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For the Love of Literature

As a bibliophile, my passion for books coalesces with a love of writing, and writing book reviews allows me to share literature with the world.

And a Child Shall Lead Them

Saving Amelie - Cathy Gohlke

When good people do nothing…

Germany, 1939: Three very different people find themselves in the midst of the Third Reich’s rise, each with their own problems. Rachel Kramer comes to Germany on a business trip with her adoptive father, a United States eugenicist working with Drs. Verschuer and Mengele. She has lived a privileged life among the American and German elite, but soon her idyllic future becomes a nightmare embroiled in the turbulent times. Also in Germany, foreign correspondent Jason Young works to provide the American public with the reality of Hitler’s regime while passing censorship. Meanwhile, Lea Hartman and her loving husband Friederich make a frugal living in the small town of Oberammergau, which is renowned for its decennial Passion Play. A woman’s dying wish changes all of their lives forever, at a time when standing for humanity means defying the SS.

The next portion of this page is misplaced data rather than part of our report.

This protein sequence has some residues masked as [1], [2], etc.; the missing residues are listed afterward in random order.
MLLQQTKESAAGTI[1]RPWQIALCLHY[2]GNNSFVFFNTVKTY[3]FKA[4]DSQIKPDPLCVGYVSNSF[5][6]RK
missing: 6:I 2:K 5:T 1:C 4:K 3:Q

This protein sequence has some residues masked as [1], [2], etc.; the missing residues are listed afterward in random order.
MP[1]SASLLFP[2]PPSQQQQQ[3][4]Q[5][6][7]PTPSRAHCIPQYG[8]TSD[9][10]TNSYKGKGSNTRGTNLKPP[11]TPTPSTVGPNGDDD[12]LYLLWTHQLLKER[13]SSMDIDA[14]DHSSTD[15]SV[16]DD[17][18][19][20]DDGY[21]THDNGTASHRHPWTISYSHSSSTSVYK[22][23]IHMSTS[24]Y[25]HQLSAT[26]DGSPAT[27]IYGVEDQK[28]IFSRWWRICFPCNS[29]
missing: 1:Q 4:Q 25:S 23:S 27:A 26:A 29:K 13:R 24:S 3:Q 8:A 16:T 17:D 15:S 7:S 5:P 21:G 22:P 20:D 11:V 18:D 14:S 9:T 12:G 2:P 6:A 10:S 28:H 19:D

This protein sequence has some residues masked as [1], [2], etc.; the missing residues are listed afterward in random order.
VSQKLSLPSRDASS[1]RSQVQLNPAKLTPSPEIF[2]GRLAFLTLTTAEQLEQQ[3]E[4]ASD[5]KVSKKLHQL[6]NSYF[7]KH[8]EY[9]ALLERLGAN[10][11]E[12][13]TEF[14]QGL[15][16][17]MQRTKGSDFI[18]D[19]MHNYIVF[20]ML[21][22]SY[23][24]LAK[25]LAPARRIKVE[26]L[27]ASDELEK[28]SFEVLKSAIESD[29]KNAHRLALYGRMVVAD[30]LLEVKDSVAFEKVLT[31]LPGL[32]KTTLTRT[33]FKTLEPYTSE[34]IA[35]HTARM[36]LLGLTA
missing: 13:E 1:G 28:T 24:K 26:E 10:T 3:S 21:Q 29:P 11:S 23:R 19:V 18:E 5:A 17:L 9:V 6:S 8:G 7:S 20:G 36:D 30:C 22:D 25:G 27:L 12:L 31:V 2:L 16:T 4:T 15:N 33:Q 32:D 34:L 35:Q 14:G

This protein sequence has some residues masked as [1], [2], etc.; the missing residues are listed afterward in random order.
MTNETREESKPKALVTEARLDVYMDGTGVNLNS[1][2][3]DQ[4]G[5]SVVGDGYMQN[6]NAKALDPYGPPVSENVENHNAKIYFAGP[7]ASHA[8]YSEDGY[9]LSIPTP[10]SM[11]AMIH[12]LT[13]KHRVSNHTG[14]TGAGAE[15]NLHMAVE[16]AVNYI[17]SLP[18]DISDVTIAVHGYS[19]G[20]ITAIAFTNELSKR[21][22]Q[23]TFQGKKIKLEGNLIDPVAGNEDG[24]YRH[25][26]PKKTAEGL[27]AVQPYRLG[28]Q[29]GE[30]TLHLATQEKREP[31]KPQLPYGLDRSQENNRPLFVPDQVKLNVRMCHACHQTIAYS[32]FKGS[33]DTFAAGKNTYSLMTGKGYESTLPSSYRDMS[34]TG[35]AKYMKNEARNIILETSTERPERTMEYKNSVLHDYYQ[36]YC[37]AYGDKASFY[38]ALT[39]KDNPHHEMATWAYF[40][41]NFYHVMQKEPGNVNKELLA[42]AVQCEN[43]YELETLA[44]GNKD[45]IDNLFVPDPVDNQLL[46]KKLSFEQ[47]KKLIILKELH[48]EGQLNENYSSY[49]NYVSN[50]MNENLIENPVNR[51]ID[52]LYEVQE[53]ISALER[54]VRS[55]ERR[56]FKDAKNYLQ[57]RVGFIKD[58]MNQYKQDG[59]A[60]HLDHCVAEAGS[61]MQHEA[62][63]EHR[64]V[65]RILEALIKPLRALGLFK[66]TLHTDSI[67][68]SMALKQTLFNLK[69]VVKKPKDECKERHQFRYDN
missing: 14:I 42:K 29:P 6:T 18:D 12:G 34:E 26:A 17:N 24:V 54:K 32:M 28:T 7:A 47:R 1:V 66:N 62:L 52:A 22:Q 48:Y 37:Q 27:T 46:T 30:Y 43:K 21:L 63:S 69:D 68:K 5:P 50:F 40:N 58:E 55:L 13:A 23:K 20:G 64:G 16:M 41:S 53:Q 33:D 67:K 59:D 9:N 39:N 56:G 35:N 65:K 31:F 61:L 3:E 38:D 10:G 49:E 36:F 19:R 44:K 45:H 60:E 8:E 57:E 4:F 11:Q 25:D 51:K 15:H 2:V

In the vein of “The Sound of Music” and Anne Blankman’s “Prisoner of Night and Fog,” Cathy Gohlke beautifully and soberly orchestrates the inventive storyline of “Saving Amelie.” Told from various third-person points of view, it provides a unique perspective on the World War II narrative. The primary focus is not on Jews but on the overall refugee experience as the novel progresses at an adrenaline-inducing pace with disturbing parallels to modern times. The Christian theme materializes and blossoms in a humble, natural manner, exploring true grace as opposed to “cheap grace” and the consequences that result when good people do nothing. The fortitude of both the fictional and real characters stands as a testament to the men and women who heroically maintained and discovered Christian discipleship during this dark period in history. Appended to the end of the novel are discussion questions and a note from the author.